Former Nazi concentration camp guard, 101, given five years for aiding murder
A 101-year-old man has been jailed for five years for assisting in the murder of thousands of prisoners at a Nazi concentration camp in Germany during the Second World War.
Prosecutors said that 'Josef S', an ex-member of the SS, helped to send 3,518 people to their deaths at the Sachsenhausen camp in Oranienburg, north of Berlin, by regularly standing guard in the watchtower between 1942 and 1945.
The oldest Nazi criminal ever to stand trial in a German court, the 101-year-old was on Tuesday convicted of more than 3,500 counts of accessory to murder.
He was not accused of having actively carried out any of the murders and had always denied being an SS guard at the camp.
In the trial, which opened in October, the centenarian said that he had worked as a farm labourer near Pasewalk in north-eastern Germany during the period in question.
However, the court considered it proven that he worked at the camp on the outskirts of Berlin between 1942 and 1945 as an enlisted member of the Nazi Party’s paramilitary wing, according to reports.
“The court has come to the conclusion that, contrary to what you claim, you worked in the concentration camp as a guard for about three years,” presiding Judge Udo Lechtermann was quoted as saying.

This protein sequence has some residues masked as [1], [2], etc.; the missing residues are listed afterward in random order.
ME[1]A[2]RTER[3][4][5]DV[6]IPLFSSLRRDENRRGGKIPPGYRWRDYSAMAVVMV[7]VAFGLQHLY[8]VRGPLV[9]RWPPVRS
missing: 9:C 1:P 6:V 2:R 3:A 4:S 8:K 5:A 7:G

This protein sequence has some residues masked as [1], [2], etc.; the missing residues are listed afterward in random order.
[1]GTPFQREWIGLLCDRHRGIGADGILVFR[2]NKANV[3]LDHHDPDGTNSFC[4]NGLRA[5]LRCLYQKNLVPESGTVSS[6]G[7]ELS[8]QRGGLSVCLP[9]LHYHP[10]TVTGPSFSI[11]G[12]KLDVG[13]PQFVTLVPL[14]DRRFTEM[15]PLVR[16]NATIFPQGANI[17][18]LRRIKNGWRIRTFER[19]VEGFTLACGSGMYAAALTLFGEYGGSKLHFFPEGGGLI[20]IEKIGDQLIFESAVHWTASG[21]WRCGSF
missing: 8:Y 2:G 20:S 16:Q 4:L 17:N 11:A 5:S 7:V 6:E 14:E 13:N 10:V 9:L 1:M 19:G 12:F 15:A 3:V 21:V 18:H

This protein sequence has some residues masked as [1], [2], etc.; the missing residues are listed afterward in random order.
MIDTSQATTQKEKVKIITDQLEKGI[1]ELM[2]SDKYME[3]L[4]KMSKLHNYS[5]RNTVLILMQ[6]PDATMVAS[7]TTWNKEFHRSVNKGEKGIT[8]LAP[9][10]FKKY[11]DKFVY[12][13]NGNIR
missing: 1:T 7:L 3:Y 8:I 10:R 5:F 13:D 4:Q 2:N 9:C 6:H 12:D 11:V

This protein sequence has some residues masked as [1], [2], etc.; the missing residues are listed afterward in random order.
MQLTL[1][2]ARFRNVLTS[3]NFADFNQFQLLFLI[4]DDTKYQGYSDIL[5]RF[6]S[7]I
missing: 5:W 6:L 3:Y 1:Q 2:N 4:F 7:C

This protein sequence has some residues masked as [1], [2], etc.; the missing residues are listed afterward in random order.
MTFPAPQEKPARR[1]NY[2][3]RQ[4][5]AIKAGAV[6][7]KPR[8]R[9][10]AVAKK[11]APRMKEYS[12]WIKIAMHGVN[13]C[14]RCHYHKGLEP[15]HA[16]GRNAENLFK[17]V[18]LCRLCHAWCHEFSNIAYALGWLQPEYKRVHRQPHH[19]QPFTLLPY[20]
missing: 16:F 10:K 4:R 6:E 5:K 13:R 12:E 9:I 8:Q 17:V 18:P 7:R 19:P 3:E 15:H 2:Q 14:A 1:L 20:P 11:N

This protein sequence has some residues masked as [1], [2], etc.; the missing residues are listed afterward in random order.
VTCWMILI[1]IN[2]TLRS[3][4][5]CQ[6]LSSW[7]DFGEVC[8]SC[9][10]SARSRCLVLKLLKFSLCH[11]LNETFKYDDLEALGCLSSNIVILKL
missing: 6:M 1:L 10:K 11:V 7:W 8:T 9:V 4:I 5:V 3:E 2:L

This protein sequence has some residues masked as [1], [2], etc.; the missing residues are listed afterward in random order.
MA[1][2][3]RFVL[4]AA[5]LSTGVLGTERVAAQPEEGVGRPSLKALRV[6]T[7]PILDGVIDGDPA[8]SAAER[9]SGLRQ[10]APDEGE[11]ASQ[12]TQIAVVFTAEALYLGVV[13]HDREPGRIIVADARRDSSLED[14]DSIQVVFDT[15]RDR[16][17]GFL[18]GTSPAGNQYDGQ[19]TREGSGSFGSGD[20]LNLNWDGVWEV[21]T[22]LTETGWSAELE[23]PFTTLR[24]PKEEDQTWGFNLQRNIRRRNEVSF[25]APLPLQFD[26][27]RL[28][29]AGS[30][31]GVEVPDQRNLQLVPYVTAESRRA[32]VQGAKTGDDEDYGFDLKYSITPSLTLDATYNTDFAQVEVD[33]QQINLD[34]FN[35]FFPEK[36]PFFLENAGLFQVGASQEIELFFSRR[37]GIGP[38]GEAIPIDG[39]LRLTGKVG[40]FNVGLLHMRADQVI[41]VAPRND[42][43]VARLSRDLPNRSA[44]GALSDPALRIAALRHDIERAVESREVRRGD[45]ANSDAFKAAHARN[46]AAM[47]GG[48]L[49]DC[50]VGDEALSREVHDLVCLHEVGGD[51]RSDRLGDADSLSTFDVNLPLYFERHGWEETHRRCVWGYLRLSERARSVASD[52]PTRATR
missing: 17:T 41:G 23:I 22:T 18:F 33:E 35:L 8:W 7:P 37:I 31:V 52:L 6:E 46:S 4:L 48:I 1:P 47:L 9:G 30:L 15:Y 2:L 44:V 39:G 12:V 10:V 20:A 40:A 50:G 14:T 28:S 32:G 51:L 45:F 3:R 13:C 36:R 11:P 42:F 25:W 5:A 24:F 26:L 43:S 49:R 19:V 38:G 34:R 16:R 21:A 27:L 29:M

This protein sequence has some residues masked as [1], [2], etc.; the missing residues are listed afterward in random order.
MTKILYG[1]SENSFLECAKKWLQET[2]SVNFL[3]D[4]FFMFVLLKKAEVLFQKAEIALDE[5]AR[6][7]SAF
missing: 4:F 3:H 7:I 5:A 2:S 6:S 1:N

“You willingly supported this mass extermination with your activity,” Mr Lechtermann added.
“You watched deported people being cruelly tortured and murdered there every day for three years.”
Prosecutors had based their case on documents relating to an SS guard with the man’s name, date and place of birth, as well as other documents.
Tens of thousands of people died at Sachsenhausen during WWII from starvation, forced labour, medical experiments and murder by the SS.
More than 200,000 people, including Jewish people, Roma, political opponents and gay people, were detained at Sachsenhausen between 1936 and 1945.
The trial took so long as doctors had said Josef S, whose full name was not disclosed due to reporting rules, was not fully fit to stand trial, which took place in Brandenburg an der Havel.
Proceedings were said to have been adjourned several times for health reasons and hospital stays, and sessions were limited to two-and-a-half hours per day.
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The defendant’s lawyer had sought an acquittal, with German news agency dpa reporting that defence attorney Stefan Waterkamp had said he would appeal the verdict.
The country's leading Jewish group, the Central Council of Jews in Germany, welcomed the ruling. “Even if the defendant will probably not serve the full prison sentence due to his advanced age, the verdict is to be welcomed,” Josef Schuster, the group's head, said. “The thousands of people who worked in the concentration camps kept the murder machinery running. They were part of the system, so they should take responsibility for it.”
“It is bitter that the defendant has denied his activities at that time until the end and has shown no remorse.”